Drinking rainwater from banana leaf, Nigeria. (c) I. Uwanaka/UNEP peopleandplanet.net
people and health and pollution
Drinking rainwater from banana leaf, Nigeria. (c) I. Uwanaka/UNEP
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health and pollution > factfile

Water and sanitation
The provision of clean water and proper sanitation would do more than any other improvement to reduce sickness and death in the developing world. Cholera was eliminated in Europe not by vaccines or antibiotics but by clean water and proper sanitation. ... more

Air pollution
Clean air is considered to be a basic requirement of human health and well-being. But air pollution continues to pose a significant threat to health worldwide. According to a WHO assessment of the burden of disease due to air pollution, more than 2 million premature deaths each year can be attributed to the effects of urban outdoor air pollution and indoor air pollution (caused by the burning of solid fuels). More than half of this disease burden is borne by the populations of developing countries. ... more

Insect-borne diseases
Diseases carried by insects and other vectors affect more than 700 million people every year, and are considered the most sensitive to climatic and environment conditions. ... more

E-waste and techno trash
Huge quantities of hazardous electronic wastes (E-wastes) are being exported to China, Pakistan and India where they are processed in recycling operations - burning of plastics and wires, riverbank acid works to extract gold, melting and burning of toxic soldered circuit boards and the cracking and dumping of toxic lead laden cathode ray tubes - that are extremely harmful to human health and the environment. ... more

Rapid, unplanned urbanization can be an important source of health problems. By 2007, urban dwellers for the first time in history outnumbered those in the traditionally rural areas. The urban population of the developing world - already over 2 billion - is set to double by 2030. ... more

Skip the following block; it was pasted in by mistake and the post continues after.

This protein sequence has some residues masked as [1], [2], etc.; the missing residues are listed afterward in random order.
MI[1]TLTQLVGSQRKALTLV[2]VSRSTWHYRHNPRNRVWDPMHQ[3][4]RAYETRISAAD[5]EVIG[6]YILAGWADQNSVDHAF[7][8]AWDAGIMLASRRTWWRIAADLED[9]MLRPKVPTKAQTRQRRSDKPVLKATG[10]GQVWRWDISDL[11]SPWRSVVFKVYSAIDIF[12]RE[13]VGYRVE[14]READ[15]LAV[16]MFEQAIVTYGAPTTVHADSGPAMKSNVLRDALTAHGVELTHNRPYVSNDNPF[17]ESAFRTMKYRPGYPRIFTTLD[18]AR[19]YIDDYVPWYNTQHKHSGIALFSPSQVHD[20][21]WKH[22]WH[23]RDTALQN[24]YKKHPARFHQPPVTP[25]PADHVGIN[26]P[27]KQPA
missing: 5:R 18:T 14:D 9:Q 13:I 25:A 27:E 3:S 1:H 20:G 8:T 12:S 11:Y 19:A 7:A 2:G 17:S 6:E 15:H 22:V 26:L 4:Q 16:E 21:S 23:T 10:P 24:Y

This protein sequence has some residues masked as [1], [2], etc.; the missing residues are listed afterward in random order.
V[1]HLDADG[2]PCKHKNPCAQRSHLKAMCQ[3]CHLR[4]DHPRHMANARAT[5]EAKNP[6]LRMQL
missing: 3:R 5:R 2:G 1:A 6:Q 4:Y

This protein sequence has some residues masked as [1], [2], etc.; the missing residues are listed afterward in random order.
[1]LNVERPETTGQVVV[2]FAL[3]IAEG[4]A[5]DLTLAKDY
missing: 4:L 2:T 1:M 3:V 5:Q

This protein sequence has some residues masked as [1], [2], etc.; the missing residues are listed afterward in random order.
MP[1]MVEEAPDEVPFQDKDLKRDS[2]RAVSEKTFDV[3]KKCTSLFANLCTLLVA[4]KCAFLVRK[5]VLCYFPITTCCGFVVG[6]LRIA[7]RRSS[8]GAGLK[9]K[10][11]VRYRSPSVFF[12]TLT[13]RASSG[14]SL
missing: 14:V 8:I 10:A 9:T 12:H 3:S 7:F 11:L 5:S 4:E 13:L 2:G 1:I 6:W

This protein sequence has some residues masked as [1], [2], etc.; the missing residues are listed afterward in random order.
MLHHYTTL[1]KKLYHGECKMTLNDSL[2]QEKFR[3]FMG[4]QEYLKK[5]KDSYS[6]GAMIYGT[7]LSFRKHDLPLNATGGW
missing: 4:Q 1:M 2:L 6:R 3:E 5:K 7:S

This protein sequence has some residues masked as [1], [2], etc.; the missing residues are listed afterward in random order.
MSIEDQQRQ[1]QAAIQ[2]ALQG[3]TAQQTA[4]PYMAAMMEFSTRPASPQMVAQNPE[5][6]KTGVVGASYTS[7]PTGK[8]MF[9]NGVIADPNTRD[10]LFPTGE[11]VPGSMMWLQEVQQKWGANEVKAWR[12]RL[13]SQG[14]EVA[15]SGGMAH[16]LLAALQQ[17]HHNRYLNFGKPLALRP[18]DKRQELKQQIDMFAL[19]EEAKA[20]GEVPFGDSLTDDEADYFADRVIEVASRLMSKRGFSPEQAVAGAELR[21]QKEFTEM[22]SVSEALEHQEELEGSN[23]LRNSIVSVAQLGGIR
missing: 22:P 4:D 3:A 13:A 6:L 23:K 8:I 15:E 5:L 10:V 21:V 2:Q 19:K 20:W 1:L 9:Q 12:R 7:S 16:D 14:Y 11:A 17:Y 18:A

Pesticides and chemical pollution
In many regions, especially in the developing world, environmental health problems are made worse by pollution from industry and agriculture. Chemical agents, particularly airborne ones, are major factors in causing and worsening tuberculosis, bronchitis, heart disease, cancers and asthma. ... more

Climate change and disease
Changes in climate are likely to affect the incidence of diseases such as malaria, dengue and schistosomiasis by extending the range of their vector insects. A temperature rise of 1-2 degrees centigrade could result in an increase of the population at risk of contracting dengue by several hundred million, with 20,000-30,000 more dengue deaths a year by 2050. ... more

Occupational health, new lifestyles
The workplace is the most hazardous environment. In many developing countries bad working conditions or exposure to toxic chemicals, dust and allergenic or carcinogenic agents affect millions, as does exposure to insecticides and other toxic chemicals on the land. ... more

The good news
By 2000, nearly 80 per cent of the population in the developing world had access to safe water and over half had access to sanitation. ... more

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